Calling up Cavan Biggio and Lourdes Gurriel Jr. will help the roster, and it should boost fan interest as well. Maybe the front office cares about fan interest after all.
Through the 2019 season, there has been a section of the Blue Jays’ fan base that has been understandably upset with the state of the rebuild. It’s not easy to watch your favourite team go through a losing season, and seeing a big market team like the Blue Jays spending around 65 million on their roster is a bit of a head-turner, without knowing the context at least.
This writer recently appeared on a podcast with Ari Shapiro, and I argued that I’ve been okay with the Blue Jays sacrificing this season if it means significant development for their talented young players. Guys like Vladimir Guerrero Jr., Rowdy Tellez, Danny Jansen, Trent Thornton and a host of others can benefit greatly from getting big league experience and not having the pressure to win right away. It’s also easy to see that those players could be significant pieces to a winning puzzle with a season under their belts.
However, the only major frustration I mentioned in my rant was that while I’ve been okay with watching guys like Jansen struggle for the greater good, it’s harder to understand why players like Socrates Brito and Alen Hanson got such a long look. Unfortunately, we might be able to say the same about guys like Billy McKinney and Teoscar Hernandez as well.
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No sooner did I gripe about that situation (the podcast was published yesterday), the Blue Jays went out and did exactly what I and most of the fan base had been hoping to see for a few weeks now. They announced that they’ll be promoting both Cavan Biggio and Lourdes Gurriel Jr. tomorrow from Buffalo, a move that should bring excitement to a frustrated fan base.
Let’s be clear, Biggio and Gurriel Jr. aren’t going to turn the Blue Jays into a contender overnight, but having them in the lineup on the regular makes the game more exciting for fans at the ballpark and at home, and it also provides the youngsters with the valuable experience they need. As talented as they are, they’re going to need time to adjust to the big leagues (in Gurriel’s case, re-adjust), and that doesn’t always happen right away. I mean, we even saw Guerrero Jr. struggle through his first couple of weeks.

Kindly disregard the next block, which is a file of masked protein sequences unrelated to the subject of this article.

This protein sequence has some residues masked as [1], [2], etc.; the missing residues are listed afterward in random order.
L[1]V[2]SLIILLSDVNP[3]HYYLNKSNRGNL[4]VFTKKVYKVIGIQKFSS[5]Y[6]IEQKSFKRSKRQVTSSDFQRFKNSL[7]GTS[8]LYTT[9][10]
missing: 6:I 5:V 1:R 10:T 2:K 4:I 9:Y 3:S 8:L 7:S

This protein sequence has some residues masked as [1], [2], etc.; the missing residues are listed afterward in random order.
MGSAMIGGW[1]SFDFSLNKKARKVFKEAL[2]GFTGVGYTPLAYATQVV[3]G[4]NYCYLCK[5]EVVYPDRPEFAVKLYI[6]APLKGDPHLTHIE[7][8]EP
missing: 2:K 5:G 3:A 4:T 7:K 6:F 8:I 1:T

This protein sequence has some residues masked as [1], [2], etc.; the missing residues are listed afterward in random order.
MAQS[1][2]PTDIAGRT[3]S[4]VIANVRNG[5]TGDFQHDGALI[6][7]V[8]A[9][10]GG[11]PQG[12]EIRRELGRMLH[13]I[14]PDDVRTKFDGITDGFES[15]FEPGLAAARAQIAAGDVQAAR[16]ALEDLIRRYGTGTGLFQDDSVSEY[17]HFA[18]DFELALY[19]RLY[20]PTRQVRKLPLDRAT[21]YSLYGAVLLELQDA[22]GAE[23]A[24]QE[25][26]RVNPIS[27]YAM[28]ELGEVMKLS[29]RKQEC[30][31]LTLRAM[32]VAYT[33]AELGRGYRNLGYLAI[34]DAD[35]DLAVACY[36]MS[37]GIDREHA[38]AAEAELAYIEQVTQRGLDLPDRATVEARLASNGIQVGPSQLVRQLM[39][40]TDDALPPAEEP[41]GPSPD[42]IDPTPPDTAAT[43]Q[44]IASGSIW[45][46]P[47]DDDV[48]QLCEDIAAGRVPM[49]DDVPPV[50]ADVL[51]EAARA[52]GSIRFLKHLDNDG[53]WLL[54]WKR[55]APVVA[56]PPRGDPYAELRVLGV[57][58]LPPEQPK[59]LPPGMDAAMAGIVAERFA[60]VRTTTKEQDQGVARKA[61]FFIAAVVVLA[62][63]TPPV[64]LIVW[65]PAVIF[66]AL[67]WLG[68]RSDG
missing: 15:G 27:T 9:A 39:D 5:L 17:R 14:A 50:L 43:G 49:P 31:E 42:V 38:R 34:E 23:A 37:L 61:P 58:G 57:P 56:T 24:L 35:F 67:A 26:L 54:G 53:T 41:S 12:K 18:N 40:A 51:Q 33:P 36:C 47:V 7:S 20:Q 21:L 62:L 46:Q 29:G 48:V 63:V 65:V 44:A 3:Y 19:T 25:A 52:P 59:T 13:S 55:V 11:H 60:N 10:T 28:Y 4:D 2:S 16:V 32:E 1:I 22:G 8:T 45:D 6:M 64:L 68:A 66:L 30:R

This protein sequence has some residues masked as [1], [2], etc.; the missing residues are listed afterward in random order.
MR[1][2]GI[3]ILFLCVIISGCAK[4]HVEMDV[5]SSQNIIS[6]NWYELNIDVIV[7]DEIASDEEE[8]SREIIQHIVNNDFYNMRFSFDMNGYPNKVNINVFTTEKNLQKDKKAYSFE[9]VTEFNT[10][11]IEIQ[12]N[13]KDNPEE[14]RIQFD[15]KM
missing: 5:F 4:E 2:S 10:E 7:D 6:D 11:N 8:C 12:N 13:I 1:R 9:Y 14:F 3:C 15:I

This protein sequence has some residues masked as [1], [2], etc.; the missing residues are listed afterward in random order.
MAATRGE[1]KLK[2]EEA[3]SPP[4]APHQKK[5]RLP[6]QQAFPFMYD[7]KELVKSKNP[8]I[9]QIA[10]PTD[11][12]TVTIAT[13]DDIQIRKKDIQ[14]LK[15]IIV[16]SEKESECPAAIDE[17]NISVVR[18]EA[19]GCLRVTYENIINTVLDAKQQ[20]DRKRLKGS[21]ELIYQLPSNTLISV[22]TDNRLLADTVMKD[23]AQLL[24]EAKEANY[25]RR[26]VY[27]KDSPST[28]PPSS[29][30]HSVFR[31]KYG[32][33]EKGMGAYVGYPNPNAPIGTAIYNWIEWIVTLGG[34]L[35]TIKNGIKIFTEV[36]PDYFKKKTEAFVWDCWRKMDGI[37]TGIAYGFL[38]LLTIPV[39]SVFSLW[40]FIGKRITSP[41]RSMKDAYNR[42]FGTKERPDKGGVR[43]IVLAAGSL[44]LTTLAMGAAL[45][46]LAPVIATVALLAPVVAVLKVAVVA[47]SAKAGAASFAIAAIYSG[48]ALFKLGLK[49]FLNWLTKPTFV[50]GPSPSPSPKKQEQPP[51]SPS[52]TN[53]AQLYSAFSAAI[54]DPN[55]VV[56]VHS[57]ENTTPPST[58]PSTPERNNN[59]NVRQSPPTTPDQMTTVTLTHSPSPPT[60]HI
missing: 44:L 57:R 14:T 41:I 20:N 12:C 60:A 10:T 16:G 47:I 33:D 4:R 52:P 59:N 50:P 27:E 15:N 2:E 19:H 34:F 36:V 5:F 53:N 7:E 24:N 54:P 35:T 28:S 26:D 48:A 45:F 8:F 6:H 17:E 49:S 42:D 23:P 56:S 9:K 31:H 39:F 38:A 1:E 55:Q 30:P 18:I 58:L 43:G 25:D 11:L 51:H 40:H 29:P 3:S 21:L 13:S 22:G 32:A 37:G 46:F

Biggio is a bit different because this is the big league debut for the 24-year-old, and one that we didn’t really know when it would happen. He’s been mashing Triple-A pitching this season after winning the MVP in the Double-A Eastern League last year, but the Blue Jays have played a slow hand with their prospects in many cases. However, it’s exciting to see the son of a Hall of Famer getting his first taste of the big leagues, and I believe it sends the right message to the fan base.
Maybe promoting him around now was always part of the plan, but what it says to me is that the front office a) acknowledges that he’s ready, b) recognizes that the others aren’t getting it done, and c) maybe even care about fan interest, even in a lost 2019 season.
I would mostly agree with the old saying that a “front office that listens to the fan base ends up joining them”, but I think it’s important to be mindful of the fans as well, even if you can’t let them dictate what happens with the roster. That said, now that the shine has worn off of Vlad Jr’s debut a little bit, bringing Biggio and Gurriel Jr. up to join the team will give them a different look, and a better glimpse at the future of this group.
If you think about a lineup that could now feature six rookies/new big leaguers (Guerrero Jr., Biggio, Jansen, Tellez, Jonathan Davis, and Gurriel Jr.), That’s the kind of thing that will excite at least the informed fan base. And when they get that experience under their belt and are eventually joined by others like Bo Bichette, Nate Pearson, and more, the rest of the bandwagon will catch up in a hurry.
In my mind, it’s acceptable if the 2019 season is a sacrificial campaign for the good of long term development. However, in order for that to happen, the right players need to be on the field. Getting Biggio and Gurriel Jr. to Toronto was a big step in the right direction, and might even be a sign that this front office is listening, at least in the right ways.